Spotted-tail quolls are on the threatened species list in NSW. But a 2-week survey in June 2021 found a large population of spotted-tail quolls in the Illawarra and Southern Highlands south of Sydney. The quolls are thriving despite a series of natural disasters including drought, bushfires and floods.
Edited by Sunanda Creagh, illustrations by Clare Celeste
Book review by Clara, age 9
This book should be yours, for you to dive into what feels like a new world.
It is not just a fact book — it gave me some astonishing answers to some unexpected questions.
Why do tigers have whiskers? Some would say it’s to help the tiger smell, but the answer taught me something different and new. And did you know that echidnas have a low body temperature, so they need less oxygen to keep their bodies working?!
The book also has some amazing illustrations.
I recommend the book for readers aged 7+ (adults would like it too!).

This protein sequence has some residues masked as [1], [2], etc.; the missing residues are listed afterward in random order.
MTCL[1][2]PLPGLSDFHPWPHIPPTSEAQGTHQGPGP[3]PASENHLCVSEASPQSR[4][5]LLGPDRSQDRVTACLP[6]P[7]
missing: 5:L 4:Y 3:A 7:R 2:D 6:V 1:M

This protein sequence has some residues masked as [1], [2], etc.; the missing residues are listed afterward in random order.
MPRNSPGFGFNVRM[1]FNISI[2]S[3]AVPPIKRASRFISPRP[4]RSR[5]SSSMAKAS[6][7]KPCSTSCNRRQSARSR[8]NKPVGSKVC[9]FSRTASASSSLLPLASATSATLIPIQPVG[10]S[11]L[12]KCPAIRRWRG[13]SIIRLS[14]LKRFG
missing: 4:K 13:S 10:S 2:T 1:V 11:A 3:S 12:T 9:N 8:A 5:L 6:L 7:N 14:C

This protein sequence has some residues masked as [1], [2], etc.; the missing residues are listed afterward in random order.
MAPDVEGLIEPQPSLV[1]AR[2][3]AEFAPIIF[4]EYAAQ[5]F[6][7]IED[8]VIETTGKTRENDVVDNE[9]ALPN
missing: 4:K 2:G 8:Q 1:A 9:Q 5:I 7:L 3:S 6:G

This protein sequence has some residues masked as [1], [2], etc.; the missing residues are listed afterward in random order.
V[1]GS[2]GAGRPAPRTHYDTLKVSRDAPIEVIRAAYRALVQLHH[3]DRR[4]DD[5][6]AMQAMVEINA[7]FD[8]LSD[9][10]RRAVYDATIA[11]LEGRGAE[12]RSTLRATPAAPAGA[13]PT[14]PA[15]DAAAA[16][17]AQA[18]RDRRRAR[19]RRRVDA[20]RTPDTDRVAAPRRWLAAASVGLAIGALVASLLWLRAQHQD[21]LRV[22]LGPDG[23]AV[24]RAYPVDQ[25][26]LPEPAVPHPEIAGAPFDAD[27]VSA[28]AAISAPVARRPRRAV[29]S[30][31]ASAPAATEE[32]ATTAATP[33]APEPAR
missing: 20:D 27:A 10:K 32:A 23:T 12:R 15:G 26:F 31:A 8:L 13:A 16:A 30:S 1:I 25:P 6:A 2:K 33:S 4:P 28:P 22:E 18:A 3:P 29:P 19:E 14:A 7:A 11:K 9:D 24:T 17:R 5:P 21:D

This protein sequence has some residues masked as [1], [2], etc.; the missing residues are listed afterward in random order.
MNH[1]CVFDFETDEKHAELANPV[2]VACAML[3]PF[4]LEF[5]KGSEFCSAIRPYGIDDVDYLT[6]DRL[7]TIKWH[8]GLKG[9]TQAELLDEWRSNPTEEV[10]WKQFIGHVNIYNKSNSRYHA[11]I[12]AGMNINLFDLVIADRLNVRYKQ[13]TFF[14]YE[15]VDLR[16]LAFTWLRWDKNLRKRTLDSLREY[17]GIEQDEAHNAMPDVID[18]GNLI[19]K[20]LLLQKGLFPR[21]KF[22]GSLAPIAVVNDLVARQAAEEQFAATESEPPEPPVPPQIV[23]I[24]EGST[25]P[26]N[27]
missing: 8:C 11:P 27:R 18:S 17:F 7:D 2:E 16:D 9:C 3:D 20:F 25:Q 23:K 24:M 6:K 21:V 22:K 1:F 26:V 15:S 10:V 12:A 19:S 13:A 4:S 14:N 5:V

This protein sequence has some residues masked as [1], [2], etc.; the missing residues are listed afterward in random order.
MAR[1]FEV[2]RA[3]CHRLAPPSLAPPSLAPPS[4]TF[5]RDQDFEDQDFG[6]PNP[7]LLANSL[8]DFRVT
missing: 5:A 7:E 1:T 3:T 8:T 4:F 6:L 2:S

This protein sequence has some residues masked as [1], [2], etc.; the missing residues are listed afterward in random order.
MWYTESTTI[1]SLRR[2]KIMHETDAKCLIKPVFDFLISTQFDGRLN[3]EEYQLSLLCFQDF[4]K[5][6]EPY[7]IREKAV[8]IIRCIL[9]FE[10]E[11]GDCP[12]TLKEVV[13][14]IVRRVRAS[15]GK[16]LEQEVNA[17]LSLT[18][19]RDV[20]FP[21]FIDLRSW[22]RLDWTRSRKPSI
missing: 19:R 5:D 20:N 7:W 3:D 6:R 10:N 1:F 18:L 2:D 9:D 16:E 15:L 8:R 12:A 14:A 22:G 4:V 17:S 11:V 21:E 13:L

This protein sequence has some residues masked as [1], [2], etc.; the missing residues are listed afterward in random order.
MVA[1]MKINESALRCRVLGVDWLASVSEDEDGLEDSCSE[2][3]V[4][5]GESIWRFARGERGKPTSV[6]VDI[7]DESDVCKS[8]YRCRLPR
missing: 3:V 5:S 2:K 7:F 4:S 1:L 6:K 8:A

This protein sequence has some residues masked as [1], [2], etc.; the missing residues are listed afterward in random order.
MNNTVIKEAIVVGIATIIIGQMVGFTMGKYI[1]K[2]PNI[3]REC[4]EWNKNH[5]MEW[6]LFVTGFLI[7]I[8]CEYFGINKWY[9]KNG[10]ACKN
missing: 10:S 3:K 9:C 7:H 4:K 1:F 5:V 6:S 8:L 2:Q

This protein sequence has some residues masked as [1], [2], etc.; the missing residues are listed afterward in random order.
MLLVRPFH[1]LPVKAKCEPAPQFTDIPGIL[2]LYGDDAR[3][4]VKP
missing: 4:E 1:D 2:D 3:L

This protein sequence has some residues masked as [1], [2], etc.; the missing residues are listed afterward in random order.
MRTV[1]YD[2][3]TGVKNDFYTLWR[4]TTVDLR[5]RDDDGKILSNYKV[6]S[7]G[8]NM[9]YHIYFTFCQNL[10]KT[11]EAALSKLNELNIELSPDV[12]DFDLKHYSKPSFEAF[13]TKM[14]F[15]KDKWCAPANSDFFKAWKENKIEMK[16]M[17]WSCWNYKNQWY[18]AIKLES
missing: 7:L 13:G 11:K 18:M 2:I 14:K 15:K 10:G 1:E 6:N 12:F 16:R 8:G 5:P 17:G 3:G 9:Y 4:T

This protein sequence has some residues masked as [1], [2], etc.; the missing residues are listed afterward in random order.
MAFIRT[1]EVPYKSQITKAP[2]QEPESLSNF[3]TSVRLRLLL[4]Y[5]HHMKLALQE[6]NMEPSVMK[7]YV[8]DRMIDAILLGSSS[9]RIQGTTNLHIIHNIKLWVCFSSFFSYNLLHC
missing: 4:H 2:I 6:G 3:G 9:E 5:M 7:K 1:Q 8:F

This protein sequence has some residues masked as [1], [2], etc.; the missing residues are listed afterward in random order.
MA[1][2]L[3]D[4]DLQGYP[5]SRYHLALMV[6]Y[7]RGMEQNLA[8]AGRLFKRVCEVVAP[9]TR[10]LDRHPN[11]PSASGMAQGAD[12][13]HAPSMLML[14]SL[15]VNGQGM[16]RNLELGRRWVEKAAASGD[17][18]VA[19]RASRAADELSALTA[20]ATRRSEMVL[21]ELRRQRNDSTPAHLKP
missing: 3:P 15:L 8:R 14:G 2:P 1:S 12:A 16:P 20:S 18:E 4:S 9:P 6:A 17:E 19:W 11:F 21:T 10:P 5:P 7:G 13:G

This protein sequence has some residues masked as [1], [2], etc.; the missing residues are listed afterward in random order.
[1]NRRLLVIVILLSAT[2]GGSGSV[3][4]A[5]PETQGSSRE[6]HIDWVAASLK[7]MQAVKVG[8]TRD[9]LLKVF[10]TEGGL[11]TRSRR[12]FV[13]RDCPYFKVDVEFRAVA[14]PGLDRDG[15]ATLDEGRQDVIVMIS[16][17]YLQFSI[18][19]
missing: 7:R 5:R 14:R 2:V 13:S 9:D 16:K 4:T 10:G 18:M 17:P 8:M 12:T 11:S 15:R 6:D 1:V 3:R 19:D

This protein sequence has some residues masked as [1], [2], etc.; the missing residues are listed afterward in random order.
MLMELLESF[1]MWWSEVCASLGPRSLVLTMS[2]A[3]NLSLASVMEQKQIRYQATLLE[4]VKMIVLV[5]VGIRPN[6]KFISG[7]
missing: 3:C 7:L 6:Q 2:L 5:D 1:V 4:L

Have you ever seen a whale “supergroup” bubble-net feeding?!
Bubble-net feeding is when whales blow bubbles from their noses to encircle their food (krill and fish) like a net. Then, the whale or group of whales swim up to the surface with open mouths to gulp up a meal.
This animal behaviour is rare in the Southern Hemisphere. But in September 2020 it was filmed by a citizen scientist’s drone for the first time in Australia, off the coast of NSW.
How many whales can you see? Using stills from the footage, about 33 humpback whales can be seen feeding!
What’s a citizen scientist?
A person who helps collect data for scientific research projects, but isn’t a professional scientist.
Nature by numbers …
- 750,000 = the number of different species of plants, animals and insects in Australia
- But about 70% are either undiscovered or have not been formally identified!
- 84% of Australian plant species are found nowhere else in the world.
- 77% of Australia’s 1,800 threatened species are plants.